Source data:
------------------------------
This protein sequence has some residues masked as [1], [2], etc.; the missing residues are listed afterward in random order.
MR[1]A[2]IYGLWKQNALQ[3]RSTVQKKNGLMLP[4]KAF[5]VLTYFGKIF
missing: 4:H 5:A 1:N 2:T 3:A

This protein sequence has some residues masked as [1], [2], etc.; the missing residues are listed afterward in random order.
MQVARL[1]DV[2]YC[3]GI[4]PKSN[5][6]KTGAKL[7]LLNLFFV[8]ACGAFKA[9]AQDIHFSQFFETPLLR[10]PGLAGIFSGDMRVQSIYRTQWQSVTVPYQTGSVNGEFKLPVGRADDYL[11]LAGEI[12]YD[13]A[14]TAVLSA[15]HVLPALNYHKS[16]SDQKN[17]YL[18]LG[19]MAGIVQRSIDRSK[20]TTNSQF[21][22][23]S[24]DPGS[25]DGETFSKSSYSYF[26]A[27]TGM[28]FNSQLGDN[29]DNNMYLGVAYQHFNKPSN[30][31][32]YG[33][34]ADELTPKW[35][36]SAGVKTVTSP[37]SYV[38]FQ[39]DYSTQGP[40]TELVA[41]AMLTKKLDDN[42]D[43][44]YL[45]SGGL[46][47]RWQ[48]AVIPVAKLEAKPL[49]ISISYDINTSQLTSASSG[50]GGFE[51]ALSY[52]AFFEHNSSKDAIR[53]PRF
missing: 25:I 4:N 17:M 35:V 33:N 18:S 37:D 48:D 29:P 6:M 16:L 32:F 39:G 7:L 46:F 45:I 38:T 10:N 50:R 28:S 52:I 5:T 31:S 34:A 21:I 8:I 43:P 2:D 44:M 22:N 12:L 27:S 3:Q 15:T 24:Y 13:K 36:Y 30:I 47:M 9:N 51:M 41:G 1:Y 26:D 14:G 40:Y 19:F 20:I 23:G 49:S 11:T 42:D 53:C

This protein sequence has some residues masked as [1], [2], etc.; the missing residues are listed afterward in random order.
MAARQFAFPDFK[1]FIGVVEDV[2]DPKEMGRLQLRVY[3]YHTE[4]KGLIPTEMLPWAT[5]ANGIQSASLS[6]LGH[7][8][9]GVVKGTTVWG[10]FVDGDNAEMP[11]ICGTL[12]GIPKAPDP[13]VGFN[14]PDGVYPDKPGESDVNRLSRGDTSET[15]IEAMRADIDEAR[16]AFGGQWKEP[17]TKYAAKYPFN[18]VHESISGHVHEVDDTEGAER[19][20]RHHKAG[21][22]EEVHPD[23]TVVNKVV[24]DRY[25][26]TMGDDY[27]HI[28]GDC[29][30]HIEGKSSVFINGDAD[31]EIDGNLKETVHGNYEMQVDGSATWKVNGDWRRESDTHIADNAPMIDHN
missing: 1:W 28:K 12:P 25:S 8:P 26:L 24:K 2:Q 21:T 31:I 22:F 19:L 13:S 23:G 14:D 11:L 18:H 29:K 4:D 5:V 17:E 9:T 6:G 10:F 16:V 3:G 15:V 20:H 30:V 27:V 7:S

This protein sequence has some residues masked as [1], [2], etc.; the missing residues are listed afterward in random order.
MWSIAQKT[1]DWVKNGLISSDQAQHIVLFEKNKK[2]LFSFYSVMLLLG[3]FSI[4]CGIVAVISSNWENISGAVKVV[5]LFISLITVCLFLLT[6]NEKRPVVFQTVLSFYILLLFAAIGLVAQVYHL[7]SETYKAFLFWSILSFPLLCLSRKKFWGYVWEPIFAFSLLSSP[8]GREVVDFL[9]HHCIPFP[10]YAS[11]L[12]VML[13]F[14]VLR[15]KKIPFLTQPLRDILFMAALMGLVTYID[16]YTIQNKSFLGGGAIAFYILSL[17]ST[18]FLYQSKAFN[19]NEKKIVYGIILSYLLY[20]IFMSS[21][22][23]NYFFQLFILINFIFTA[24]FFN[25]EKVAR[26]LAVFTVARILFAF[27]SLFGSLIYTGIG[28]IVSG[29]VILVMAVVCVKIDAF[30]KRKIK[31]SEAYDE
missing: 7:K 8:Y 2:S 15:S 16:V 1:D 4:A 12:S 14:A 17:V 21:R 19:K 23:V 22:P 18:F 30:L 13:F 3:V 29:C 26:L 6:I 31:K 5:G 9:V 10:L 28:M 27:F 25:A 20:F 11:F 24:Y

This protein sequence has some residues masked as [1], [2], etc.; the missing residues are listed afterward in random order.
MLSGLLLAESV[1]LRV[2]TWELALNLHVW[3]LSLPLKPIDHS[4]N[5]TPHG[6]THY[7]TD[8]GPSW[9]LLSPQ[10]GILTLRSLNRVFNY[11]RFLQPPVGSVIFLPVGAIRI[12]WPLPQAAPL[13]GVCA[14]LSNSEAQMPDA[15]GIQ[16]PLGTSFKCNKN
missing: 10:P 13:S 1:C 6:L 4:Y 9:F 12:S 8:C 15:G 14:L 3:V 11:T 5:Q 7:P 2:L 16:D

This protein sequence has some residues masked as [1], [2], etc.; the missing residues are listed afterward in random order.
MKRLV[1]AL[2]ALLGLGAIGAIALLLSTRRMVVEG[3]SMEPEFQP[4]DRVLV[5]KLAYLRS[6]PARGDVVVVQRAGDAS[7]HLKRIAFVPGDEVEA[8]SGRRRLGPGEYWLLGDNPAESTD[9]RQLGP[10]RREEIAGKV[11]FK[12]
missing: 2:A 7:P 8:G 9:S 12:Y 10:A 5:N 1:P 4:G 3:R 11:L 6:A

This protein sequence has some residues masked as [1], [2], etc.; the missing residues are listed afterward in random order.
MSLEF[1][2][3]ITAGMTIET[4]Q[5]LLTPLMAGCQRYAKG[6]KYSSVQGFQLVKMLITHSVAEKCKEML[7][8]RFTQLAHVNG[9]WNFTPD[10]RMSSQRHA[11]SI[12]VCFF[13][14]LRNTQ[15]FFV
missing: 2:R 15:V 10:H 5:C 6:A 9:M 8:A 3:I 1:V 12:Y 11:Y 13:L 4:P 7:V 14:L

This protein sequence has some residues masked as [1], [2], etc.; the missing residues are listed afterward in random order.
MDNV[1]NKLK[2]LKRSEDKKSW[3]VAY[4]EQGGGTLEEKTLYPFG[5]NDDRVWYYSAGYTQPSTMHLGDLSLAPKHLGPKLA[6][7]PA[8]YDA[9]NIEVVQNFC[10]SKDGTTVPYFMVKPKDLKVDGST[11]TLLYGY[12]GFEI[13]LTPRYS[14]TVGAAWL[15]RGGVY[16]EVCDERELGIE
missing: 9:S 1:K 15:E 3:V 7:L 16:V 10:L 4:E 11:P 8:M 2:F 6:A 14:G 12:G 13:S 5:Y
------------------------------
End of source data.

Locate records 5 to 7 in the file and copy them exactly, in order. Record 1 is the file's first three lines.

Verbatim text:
This protein sequence has some residues masked as [1], [2], etc.; the missing residues are listed afterward in random order.
MLSGLLLAESV[1]LRV[2]TWELALNLHVW[3]LSLPLKPIDHS[4]N[5]TPHG[6]THY[7]TD[8]GPSW[9]LLSPQ[10]GILTLRSLNRVFNY[11]RFLQPPVGSVIFLPVGAIRI[12]WPLPQAAPL[13]GVCA[14]LSNSEAQMPDA[15]GIQ[16]PLGTSFKCNKN
missing: 10:P 13:S 1:C 6:L 4:Y 9:F 12:S 8:C 15:G 14:L 3:V 11:T 5:Q 7:P 2:L 16:D

This protein sequence has some residues masked as [1], [2], etc.; the missing residues are listed afterward in random order.
MKRLV[1]AL[2]ALLGLGAIGAIALLLSTRRMVVEG[3]SMEPEFQP[4]DRVLV[5]KLAYLRS[6]PARGDVVVVQRAGDAS[7]HLKRIAFVPGDEVEA[8]SGRRRLGPGEYWLLGDNPAESTD[9]RQLGP[10]RREEIAGKV[11]FK[12]
missing: 2:A 7:P 8:G 9:S 12:Y 10:A 5:N 1:P 4:G 3:R 11:L 6:A

This protein sequence has some residues masked as [1], [2], etc.; the missing residues are listed afterward in random order.
MSLEF[1][2][3]ITAGMTIET[4]Q[5]LLTPLMAGCQRYAKG[6]KYSSVQGFQLVKMLITHSVAEKCKEML[7][8]RFTQLAHVNG[9]WNFTPD[10]RMSSQRHA[11]SI[12]VCFF[13][14]LRNTQ[15]FFV
missing: 2:R 15:V 10:H 5:C 6:A 9:M 8:A 3:I 1:V 12:Y 11:Y 13:L 4:P 7:V 14:L